Today we will talk about something light-hearted, non-financial but practical for everyone. In one of my previous articles, I talked about the financial and investment considerations when buying a house. Today we will talk about other non-financial factors, which either can make your living a more pleasant one, or to get you bonus negotiating points when you intend to sell it later. I have moved house about 10 times in my life, across different countries and different types of houses, so many of what I said below is a combination of theoretical knowledge and personal experience.
If you are living in the northern hemisphere, it is good to buy a southward facing house, and vice versa. 2 videos below to explain it. First one is in Cantonese, but you can just look at the animation if you do not understand. Second one is in English. The videos explain well.
While the diagrams shown in the video are that of a single house by its own, but in modern day cities many houses are in high-rise apartments as shown below.
Anyone who lived in a high rise apartment before would know that minimally there are 2 rows of houses on each level, each facing the opposite direction. Sometimes a single level can have houses facing all 4 directions of North, South, East and West. What this means is that if you face the East and the West, you either get the morning sun or the evening sun shining directly into your house, which is hot especially during summer. If you are in the Northern hemisphere and buy a house facing North, you get no sunshine into your house all year round, which is still acceptable during summer but terrible during winter. The South facing house will get some sunlight during winter, which helps a lot.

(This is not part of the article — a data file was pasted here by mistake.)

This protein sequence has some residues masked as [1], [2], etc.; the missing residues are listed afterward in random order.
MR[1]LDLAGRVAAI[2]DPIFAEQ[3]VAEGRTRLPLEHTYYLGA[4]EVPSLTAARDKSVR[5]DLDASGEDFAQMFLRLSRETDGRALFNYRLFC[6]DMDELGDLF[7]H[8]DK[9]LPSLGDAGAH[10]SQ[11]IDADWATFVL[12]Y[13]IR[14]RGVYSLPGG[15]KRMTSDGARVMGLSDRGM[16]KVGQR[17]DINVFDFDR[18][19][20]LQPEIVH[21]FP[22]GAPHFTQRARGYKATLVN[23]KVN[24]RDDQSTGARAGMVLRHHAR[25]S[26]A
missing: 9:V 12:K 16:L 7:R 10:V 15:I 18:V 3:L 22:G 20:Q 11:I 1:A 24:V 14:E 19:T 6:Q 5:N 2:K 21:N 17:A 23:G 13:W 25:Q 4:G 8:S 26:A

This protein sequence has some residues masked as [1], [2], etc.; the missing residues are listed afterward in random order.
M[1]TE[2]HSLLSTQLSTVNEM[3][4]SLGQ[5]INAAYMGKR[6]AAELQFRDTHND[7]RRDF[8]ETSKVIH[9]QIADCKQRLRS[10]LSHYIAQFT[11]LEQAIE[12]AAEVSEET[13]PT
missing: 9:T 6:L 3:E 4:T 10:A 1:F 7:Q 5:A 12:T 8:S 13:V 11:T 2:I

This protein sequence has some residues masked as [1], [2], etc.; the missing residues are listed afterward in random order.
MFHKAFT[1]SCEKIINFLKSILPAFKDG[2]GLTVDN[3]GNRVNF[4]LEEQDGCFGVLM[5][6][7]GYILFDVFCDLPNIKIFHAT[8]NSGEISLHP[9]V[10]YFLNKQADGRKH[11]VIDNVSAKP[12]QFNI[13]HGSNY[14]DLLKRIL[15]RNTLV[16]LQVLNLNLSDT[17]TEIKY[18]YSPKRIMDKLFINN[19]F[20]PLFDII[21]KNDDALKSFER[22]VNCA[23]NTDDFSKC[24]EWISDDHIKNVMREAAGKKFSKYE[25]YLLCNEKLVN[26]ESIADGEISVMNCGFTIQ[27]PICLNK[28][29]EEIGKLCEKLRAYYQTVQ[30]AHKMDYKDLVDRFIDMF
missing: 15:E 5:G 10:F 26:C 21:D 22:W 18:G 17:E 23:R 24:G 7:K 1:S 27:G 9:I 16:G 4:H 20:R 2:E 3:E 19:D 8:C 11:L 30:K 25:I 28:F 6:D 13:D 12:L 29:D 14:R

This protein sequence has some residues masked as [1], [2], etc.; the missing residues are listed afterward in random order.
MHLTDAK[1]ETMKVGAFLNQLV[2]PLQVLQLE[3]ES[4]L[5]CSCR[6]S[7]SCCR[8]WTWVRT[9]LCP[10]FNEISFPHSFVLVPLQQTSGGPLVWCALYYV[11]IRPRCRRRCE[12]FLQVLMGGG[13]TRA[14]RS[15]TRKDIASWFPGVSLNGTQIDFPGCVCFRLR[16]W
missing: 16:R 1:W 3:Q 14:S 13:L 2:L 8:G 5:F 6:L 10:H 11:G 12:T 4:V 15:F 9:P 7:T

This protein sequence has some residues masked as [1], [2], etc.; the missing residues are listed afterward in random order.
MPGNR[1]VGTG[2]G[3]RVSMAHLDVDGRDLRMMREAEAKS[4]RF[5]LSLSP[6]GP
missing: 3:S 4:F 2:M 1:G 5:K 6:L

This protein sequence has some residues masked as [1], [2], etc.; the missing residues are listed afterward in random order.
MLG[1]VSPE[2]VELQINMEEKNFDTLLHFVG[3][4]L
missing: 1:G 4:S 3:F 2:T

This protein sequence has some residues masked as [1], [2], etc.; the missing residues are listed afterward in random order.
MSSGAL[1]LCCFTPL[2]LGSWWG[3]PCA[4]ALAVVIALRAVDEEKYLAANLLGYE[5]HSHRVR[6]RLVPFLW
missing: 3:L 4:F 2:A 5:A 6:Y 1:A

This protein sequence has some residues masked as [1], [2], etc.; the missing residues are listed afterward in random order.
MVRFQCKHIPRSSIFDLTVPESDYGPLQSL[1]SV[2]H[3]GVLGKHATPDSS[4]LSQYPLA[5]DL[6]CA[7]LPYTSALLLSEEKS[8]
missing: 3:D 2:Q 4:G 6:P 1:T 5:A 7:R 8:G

If you live in a standalone house as shown in the video, then you may want to consider which part of the house you want to get the sun into. For example, Asian women hate to go out into the sun because they generally prefer fairer skin. If you build your house in such a way that the kitchen faces West, then you can be assured the women in the house doing the cooking will not be too excited about dinner preparations.
If there is a smooth passage from the door across the house to the window, air can flow in freely from one end to the other. This will create good ventilation, which I like quite a lot. But for the air to flow better, one of the opening should at least have a big enough space in front. There can be no wind if there are obstructions all around. If you can find that, then a healthy dose of wind flowing through your house will be a common affair. My current unit is like that, and in Singapore’s hot weather, that certainly is a plus point.
If your house is facing the road or any noise source, then you will be dealing with noise pollution every day. Depending on the level of noise, you may have trouble sleeping or simply watching a movie at home after work. Resorting to closing all the windows will not block off all the noise, and it will make your room stuffy if you are someone like me who loves to open windows and doors for air flow and ventilation. If your apartment is located a little inwards or facing a direction away from the noise source, the noise pollution level will get much lower. Just like wind, noise can also be blocked easily if there are obstructions.
Using a similar concept, we find that the higher we go, the more the noise seems to be. Although many people will say noise amplify upwards, that is a misconception. It is simply because at the lower levels there are obstacles such as trees or lower level buildings to block the noise.
Noise sources need not only come from the road. Schools, playgrounds which children always get their outdoor fun, railway tracks, and even airports are some of the common noise sources. Essentially, identify the noise sources, then find a location where noise can be blocked off and not reach you.